Parisians from across the city clogged the metro on their way to Place de la République for the enormous vigil that the world has now watched and echoed from New York to Zagreb. People were still reeling from the cold-blooded killings that resulted in the deaths of twelve people, including four of France’s most celebrated cartoonists, at the offices of the satirical weekly Charlie Hebdo.
One elderly woman standing alone and, almost in spite of herself, held a pen in the air. “I didn’t have time to make a sign,” she explained, “this seemed like the right thing to do.” Twenty minutes later, pens and pencils were raised all over the square. Various voices rang out from around the crowd before the simplest messages were adopted by most of the mourners: “liberté, expression !” “l’encre doit couler, pas le sang !” (ink must flow, not blood!). It was these simple messages, that made me realize the significance of Charlie Hebdo.
Charlie Hebdo isn’t everybody’s cup of tea. Beyond its mission to bring anything or anyone who takes themselves too seriously down a notch or two, it gave itself for objective to say the unspeakable, to shock and offend, in the most equitable, the most French way possible: everything has to be fair game – men and women, the rich and the poor; power, politics and religion alike – if not, the game is rigged.
It is part of a tradition of French satire that is as rich as it is long, and over the centuries, few have been spared. France’s royals, its priests, the Pope and public personalities from left to right have all found themselves on the business end of the caricaturist’s pencil. It is part and parcel of the Voltairian spirit of freedom of expression, famously distilled by his biographer in the phrase: “I disapprove of what you say, but I defend to the death your right to say it.”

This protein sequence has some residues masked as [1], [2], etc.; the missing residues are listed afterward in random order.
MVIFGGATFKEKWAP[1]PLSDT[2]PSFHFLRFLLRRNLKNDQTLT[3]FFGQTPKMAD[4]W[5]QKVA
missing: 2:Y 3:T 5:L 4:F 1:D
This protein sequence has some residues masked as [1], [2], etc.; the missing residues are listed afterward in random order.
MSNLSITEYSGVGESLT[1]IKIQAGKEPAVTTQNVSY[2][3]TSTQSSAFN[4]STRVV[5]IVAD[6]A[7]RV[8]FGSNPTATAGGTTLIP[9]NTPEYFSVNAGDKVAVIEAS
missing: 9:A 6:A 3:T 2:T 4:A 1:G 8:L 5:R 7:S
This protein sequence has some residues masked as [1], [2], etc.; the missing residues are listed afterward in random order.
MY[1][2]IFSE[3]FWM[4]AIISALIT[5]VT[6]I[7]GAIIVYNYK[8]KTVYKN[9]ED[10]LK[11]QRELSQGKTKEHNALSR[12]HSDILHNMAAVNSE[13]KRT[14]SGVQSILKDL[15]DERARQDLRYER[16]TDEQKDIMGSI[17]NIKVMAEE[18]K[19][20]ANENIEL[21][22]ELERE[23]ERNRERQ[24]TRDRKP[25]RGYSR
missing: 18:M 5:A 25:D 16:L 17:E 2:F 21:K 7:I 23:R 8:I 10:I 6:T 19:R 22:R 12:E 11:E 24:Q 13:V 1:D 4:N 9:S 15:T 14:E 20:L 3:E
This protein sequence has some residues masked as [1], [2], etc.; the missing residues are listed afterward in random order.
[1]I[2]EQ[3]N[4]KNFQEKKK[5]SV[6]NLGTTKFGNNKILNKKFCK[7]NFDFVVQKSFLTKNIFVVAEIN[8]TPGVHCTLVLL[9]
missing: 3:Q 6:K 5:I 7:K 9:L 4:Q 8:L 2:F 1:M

Thinking about this as one of 35,000 people that gathered on the night of the attack, it struck me that although Charlie Hebdo was not the most widely read publication, its role patrolling and playing with the boundaries of the freedom of expression keeps the centre ground alive. Its cartoonists empower the mainstream media to remain open and imaginative, the press to remain spontaneous. Their work, on the margins, helps cultivate a larger space in the middle for France to consider, question and constantly re-imagine itself.
It is paradoxical that the jesters of Charlie Hebdo would be made martyrs of a free press, most notably because the idea of martyrdom has been a frequent subject of their satire. These journalists were French household names, their work instantly recognizable, their style held in affection. Paris here stands universally defiant, “not afraid,” in dignified repudiation of the violence visited upon their country by terrorism. It is mourning the loss of innocent lives, whatever the answer to questions of “how” and “why.” But beyond that, and perhaps unconsciously, France is making icons of their icon-slayers.
The massive manhunt for the two principle suspects has led to not one but two hostage-takings, keeping the country on edge in what was already the worst terrorist attack on French soil in over half a century. The amateur video footage that seems to have captured the suspects shouting, “We have avenged the Prophet Muhammad,” and “Allahu Akbar” (God is great) is now well-known. Charlie Hebdo, which satirizes the establishment in all its forms, has been attacked several times in recent years, including by firebomb in 2011 after it named the Prophet Muhammad as its Editor-in-Chief.
This was an attack shocking not only for its cold-blooded violence or as a human tragedy, but as one of the most brutal manifestations in Europe of tensions that many believe will mark a generation. Against a rising tide of anti-immigration politics and with the French and the British involved in efforts to stave off the Islamic State in Iraq and Syria, terrorist attacks in Europe are an increasing security concern.
But this layer of political context was far away from the vigil at Place de la République that took place six hours after the attack. I saw no one offering explanation, interpretation or conclusion – no would-be prophets or politicians – just men and women presenting themselves in solidarity and to grieve. The intrusion of meaningless violence in the city and, beyond that, against values they are proud to call French, had brought Parisians together in this space consecrated by the city to the people’s tradition of manifestations.